Well-Child Visits and Immunizations

Group Health recommends that you bring your child in for regular visits to help keep your child healthy. Choices for your child's care include your primary care physician (family practice doctor), another family doctor, or a pediatrician.

During these well-child visits your child's doctor will give any vaccines that are due, check your child's growth and development, and test vision and hearing starting at age 4.

Vaccines protect your child by immunizing him or her against certain diseases. Many of these vaccines protect your child for life. Some vaccines will be given as one shot (dose) or a series of shots (two or more doses). When available, we might give your child vaccines that are combined together in one shot.

For your child to be completely immunized against a disease, he or she must get all the recommended doses. There have been outbreaks of serious diseases in children who did not get fully immunized.

Some vaccines are required before your child can go to daycare or school. Washington and Idaho provide the following information on immunization requirements:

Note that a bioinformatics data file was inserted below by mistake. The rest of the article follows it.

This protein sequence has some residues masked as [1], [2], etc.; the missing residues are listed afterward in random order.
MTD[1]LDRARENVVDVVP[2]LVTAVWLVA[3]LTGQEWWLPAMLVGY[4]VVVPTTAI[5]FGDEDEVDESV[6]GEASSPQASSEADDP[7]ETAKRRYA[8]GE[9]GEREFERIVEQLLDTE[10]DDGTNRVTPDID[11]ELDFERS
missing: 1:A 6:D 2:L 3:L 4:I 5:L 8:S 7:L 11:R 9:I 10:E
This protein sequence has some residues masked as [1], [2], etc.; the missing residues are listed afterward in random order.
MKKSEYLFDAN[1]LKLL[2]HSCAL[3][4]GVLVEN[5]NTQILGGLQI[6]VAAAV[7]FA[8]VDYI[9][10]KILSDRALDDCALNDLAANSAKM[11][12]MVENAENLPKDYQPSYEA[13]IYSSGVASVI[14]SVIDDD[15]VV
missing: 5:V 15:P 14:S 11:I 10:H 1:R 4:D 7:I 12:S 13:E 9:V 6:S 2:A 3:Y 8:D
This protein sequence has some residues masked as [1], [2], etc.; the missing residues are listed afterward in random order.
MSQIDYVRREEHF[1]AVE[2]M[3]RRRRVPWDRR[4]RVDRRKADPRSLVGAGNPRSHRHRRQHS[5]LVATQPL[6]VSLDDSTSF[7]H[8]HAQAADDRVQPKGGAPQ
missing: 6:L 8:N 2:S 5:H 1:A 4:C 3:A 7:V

If you have a record of your child's immunizations, please bring it with you to your child's appointment. That way we can make sure we have the most up-to-date information.

Even if your child isn't due for vaccines, be sure to bring him or her in for a well-child visit. These visits give your child's doctor a chance to find and treat any concerns early. It's also a good time for you to ask any questions you have about your child's health.

Visit and Immunization Chart

This chart lists important vaccines and tests as well as recommended well-child visits. In addition to these vaccinations, we recommend all children aged 6 months and older get a flu vaccine every fall.

Age Recommended Vaccines, Tests, and Office Visits
Birth Newborn blood screen
Hepatitis B (Hep B)
3-5 days Well-child visit
7-14 days Well-child visit
2 months Well-child visit

DTaP (diphtheria, tetanus, acellular pertussis)
Hep B
Hib (Haemophilus influenzae type b)
PCV (pneumococcal disease)
Rotavirus (given by mouth)
IPV (polio)
4 months Well-child visit

DTaP
Hib
PCV
Rotavirus (given by mouth)
IPV
6 months Well-child visit

DTaP
Hep B
PCV
Hib, if needed
Rotavirus (given by mouth)
IPV
9 months Well-child visit
12 months Well-child visit

MMR (measles, mumps, rubella); not before first birthday
Hepatitis A (Hep A); not before first birthday
Varicella (chickenpox); not before first birthday
Hib
PCV
15-18 months Well-child visit

DTaP
Any 12-month immunizations not already given
2 years Well-child visit

Hep A
3 years Well-child visit
4 years Well-child visit